Modeling neurodevelopmental disorders with genetically defined human neurons

2014 Seed Grant
Helen Bateup, Ph.D.
Dept. of Molecular and Cell Biology
University of California, Berkeley

Model experimental systems, such as mice, are often used to investigate the mechanisms of neurological disease. However, it would be ideal to examine the causes of disease and test potential therapeutics in a human cellular context. To achieve this we are utilizing a “disease-in-a-dish” approach based on state-of-the-art technology to transform skin cells obtained from patients into human brain cells, called neurons. These neurons retain the genetic information of the patient from which they were derived allowing us to investigate disease mechanisms in a clinically relevant context. We propose to use this system to investigate how mutations in genes that cause the autism and epilepsy-related disorder Tuberous Sclerosis Complex (TSC) affect the ability of neurons to communicate with each other, and how altered neuronal communication leads to imbalanced neural network activity. In addition to revealing the causes of brain dysfunction in neurodevelopmental disorders, our future studies will test the ability of potential therapeutics to restore normal patterns of activity directly in patient-derived neurons.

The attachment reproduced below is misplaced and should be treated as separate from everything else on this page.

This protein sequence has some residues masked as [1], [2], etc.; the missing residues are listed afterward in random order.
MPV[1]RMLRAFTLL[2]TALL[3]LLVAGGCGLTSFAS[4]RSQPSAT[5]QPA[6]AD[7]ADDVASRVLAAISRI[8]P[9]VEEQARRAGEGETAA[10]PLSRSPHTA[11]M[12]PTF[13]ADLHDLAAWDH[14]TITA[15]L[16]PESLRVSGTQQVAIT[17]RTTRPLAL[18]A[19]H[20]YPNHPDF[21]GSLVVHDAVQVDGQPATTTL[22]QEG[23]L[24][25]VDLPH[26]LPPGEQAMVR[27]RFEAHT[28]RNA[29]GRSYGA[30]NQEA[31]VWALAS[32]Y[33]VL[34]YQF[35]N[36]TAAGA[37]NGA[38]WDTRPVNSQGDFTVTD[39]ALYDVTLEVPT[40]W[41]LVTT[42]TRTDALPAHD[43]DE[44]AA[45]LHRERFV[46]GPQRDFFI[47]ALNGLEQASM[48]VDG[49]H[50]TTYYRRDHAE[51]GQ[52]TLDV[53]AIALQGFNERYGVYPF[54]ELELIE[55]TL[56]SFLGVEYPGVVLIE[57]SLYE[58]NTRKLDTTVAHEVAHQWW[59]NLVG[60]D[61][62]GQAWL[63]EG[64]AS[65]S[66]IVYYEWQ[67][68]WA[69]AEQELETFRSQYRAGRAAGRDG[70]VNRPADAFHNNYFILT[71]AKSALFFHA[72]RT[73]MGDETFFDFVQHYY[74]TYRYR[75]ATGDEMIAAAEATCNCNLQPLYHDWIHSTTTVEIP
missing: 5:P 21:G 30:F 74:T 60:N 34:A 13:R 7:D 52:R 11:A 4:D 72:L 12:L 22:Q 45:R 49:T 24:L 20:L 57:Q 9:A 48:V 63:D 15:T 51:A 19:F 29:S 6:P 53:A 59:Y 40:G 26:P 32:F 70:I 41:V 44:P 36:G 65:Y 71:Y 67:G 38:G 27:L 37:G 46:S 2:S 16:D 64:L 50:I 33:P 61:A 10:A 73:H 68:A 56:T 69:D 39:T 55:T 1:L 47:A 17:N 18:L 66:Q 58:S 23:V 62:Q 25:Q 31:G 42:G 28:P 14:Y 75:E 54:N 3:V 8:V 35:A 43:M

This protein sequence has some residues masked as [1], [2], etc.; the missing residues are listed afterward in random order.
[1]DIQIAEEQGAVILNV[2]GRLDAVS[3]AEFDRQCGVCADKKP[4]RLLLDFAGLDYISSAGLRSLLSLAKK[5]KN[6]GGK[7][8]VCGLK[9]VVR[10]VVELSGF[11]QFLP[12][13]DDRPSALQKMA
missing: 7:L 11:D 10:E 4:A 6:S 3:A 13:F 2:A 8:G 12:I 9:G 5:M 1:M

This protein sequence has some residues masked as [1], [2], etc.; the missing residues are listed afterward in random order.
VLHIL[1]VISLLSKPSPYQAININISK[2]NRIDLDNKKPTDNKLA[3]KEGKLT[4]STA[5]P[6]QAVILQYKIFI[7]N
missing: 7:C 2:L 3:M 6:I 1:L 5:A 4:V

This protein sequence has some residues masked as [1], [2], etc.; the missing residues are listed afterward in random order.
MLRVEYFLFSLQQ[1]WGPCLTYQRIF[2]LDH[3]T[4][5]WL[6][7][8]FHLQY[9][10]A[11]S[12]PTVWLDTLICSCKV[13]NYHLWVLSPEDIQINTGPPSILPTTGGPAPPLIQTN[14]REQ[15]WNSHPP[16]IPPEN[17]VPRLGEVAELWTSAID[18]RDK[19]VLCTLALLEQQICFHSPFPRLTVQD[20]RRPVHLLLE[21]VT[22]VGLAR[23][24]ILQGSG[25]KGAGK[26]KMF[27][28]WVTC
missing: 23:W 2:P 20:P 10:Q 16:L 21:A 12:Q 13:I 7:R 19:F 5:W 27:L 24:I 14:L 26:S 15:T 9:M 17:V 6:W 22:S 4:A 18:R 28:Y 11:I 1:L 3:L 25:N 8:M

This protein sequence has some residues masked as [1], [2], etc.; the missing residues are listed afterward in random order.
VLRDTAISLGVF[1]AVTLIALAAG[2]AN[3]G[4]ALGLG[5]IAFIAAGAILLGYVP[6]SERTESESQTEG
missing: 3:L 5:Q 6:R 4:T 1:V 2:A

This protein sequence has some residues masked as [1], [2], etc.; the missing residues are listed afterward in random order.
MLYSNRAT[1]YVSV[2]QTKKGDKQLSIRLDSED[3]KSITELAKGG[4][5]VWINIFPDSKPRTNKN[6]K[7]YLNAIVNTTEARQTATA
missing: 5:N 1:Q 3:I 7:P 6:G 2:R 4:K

Other Grants

Lindsay M. De Biase, Ph.D., University of California Los Angeles
The Role of Microglial Lysosomes in Selective Neuronal Vulnerability
Synapses, the sites of signaling between neurons in the brain, play essential roles in learning, memory, and the health of neurons themselves. An enduring mystery is why some neurons are…
How the Nervous System Constructs Internal Models of the External World
As animals navigate their environments, they construct internal models of the external sensory world and use these models to guide their behavior. This ability to incorporate ongoing sensory stimuli into…
Xiaojing Gao, Ph.D., Stanford University
When Neural Circuits Meet Molecular Circuits: Quantitative Genetic Manipulation with Single-cell Consistency
Cells are the building blocks of our bodies. We get sick when the cells “misbehave”. The way modern gene therapies work is to introduce genes, fragments of DNA molecules that…
Rafiq Huda, Ph.D., Rutgers University
Conducting the Orchestra of Movement—Functional Role of Striatal Astrocytes in Health and Disease
Movement requires coordinated activity across a large brain-wide network. The striatum is a particularly important part of this circuit; it integrates motor-related information from many distinct brain regions to regulate…